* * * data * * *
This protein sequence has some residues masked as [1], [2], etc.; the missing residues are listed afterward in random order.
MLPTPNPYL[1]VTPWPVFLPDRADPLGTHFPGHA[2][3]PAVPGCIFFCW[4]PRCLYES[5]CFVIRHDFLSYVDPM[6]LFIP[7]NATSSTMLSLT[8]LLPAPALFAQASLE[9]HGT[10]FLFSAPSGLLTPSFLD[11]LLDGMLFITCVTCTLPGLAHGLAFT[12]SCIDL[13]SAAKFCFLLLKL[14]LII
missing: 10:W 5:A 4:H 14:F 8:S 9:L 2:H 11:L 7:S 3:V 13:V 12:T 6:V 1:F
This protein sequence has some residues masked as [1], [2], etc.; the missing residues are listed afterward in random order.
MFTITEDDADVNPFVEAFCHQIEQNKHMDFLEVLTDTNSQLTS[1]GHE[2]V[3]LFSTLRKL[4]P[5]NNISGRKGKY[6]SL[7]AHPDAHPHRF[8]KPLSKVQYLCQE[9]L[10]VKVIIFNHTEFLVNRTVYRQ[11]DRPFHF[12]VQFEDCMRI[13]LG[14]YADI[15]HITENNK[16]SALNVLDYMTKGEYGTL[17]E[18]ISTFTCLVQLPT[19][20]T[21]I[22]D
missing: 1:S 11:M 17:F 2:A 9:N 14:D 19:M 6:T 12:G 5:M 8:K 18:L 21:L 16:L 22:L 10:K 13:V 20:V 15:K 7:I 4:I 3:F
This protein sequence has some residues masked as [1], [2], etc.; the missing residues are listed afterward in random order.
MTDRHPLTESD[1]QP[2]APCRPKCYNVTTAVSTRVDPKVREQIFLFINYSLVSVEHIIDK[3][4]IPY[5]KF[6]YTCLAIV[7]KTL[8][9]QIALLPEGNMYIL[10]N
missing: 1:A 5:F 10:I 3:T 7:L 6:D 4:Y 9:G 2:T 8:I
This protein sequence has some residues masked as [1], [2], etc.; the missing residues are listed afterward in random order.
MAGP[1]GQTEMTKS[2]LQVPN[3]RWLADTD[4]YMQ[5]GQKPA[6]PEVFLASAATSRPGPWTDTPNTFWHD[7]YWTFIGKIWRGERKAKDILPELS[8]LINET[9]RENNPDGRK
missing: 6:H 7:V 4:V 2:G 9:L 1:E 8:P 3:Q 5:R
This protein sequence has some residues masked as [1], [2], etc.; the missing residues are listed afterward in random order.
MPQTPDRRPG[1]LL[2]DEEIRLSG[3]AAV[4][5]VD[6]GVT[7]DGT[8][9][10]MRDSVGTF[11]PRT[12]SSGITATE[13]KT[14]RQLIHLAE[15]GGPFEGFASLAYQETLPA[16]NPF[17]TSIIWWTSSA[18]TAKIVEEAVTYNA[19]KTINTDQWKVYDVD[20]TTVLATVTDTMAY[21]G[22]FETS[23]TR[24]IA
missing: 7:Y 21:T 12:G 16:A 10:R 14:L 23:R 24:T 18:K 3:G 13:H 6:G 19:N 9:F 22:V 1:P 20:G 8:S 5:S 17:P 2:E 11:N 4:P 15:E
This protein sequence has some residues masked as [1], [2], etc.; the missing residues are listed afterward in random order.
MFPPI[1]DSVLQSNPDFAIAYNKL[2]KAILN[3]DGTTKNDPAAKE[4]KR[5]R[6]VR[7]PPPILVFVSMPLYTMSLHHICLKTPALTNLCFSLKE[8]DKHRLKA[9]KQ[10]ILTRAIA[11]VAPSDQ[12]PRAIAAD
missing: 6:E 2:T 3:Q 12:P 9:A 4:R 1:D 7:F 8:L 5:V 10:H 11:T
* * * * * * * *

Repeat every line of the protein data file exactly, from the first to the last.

This protein sequence has some residues masked as [1], [2], etc.; the missing residues are listed afterward in random order.
MLPTPNPYL[1]VTPWPVFLPDRADPLGTHFPGHA[2][3]PAVPGCIFFCW[4]PRCLYES[5]CFVIRHDFLSYVDPM[6]LFIP[7]NATSSTMLSLT[8]LLPAPALFAQASLE[9]HGT[10]FLFSAPSGLLTPSFLD[11]LLDGMLFITCVTCTLPGLAHGLAFT[12]SCIDL[13]SAAKFCFLLLKL[14]LII
missing: 10:W 5:A 4:H 14:F 8:S 9:L 2:H 11:L 7:S 3:V 13:V 12:T 6:V 1:F
This protein sequence has some residues masked as [1], [2], etc.; the missing residues are listed afterward in random order.
MFTITEDDADVNPFVEAFCHQIEQNKHMDFLEVLTDTNSQLTS[1]GHE[2]V[3]LFSTLRKL[4]P[5]NNISGRKGKY[6]SL[7]AHPDAHPHRF[8]KPLSKVQYLCQE[9]L[10]VKVIIFNHTEFLVNRTVYRQ[11]DRPFHF[12]VQFEDCMRI[13]LG[14]YADI[15]HITENNK[16]SALNVLDYMTKGEYGTL[17]E[18]ISTFTCLVQLPT[19][20]T[21]I[22]D
missing: 1:S 11:M 17:F 2:A 9:N 14:D 19:M 6:T 12:G 5:M 8:K 18:L 21:L 16:L 22:L 10:K 13:V 20:V 15:K 7:I 4:I 3:F
This protein sequence has some residues masked as [1], [2], etc.; the missing residues are listed afterward in random order.
MTDRHPLTESD[1]QP[2]APCRPKCYNVTTAVSTRVDPKVREQIFLFINYSLVSVEHIIDK[3][4]IPY[5]KF[6]YTCLAIV[7]KTL[8][9]QIALLPEGNMYIL[10]N
missing: 1:A 5:F 10:I 3:T 7:L 6:D 4:Y 9:G 2:T 8:I
This protein sequence has some residues masked as [1], [2], etc.; the missing residues are listed afterward in random order.
MAGP[1]GQTEMTKS[2]LQVPN[3]RWLADTD[4]YMQ[5]GQKPA[6]PEVFLASAATSRPGPWTDTPNTFWHD[7]YWTFIGKIWRGERKAKDILPELS[8]LINET[9]RENNPDGRK
missing: 6:H 7:V 4:V 2:G 9:L 1:E 8:P 3:Q 5:R
This protein sequence has some residues masked as [1], [2], etc.; the missing residues are listed afterward in random order.
MPQTPDRRPG[1]LL[2]DEEIRLSG[3]AAV[4][5]VD[6]GVT[7]DGT[8][9][10]MRDSVGTF[11]PRT[12]SSGITATE[13]KT[14]RQLIHLAE[15]GGPFEGFASLAYQETLPA[16]NPF[17]TSIIWWTSSA[18]TAKIVEEAVTYNA[19]KTINTDQWKVYDVD[20]TTVLATVTDTMAY[21]G[22]FETS[23]TR[24]IA
missing: 7:Y 21:T 12:G 16:A 10:R 14:L 23:R 24:T 18:K 3:G 13:H 6:G 19:N 9:F 22:V 1:P 20:G 8:S 5:S 17:P 2:E 11:N 4:P 15:E
This protein sequence has some residues masked as [1], [2], etc.; the missing residues are listed afterward in random order.
MFPPI[1]DSVLQSNPDFAIAYNKL[2]KAILN[3]DGTTKNDPAAKE[4]KR[5]R[6]VR[7]PPPILVFVSMPLYTMSLHHICLKTPALTNLCFSLKE[8]DKHRLKA[9]KQ[10]ILTRAIA[11]VAPSDQ[12]PRAIAAD
missing: 6:E 2:T 3:Q 12:P 9:A 4:R 1:D 7:F 8:L 5:V 10:H 11:T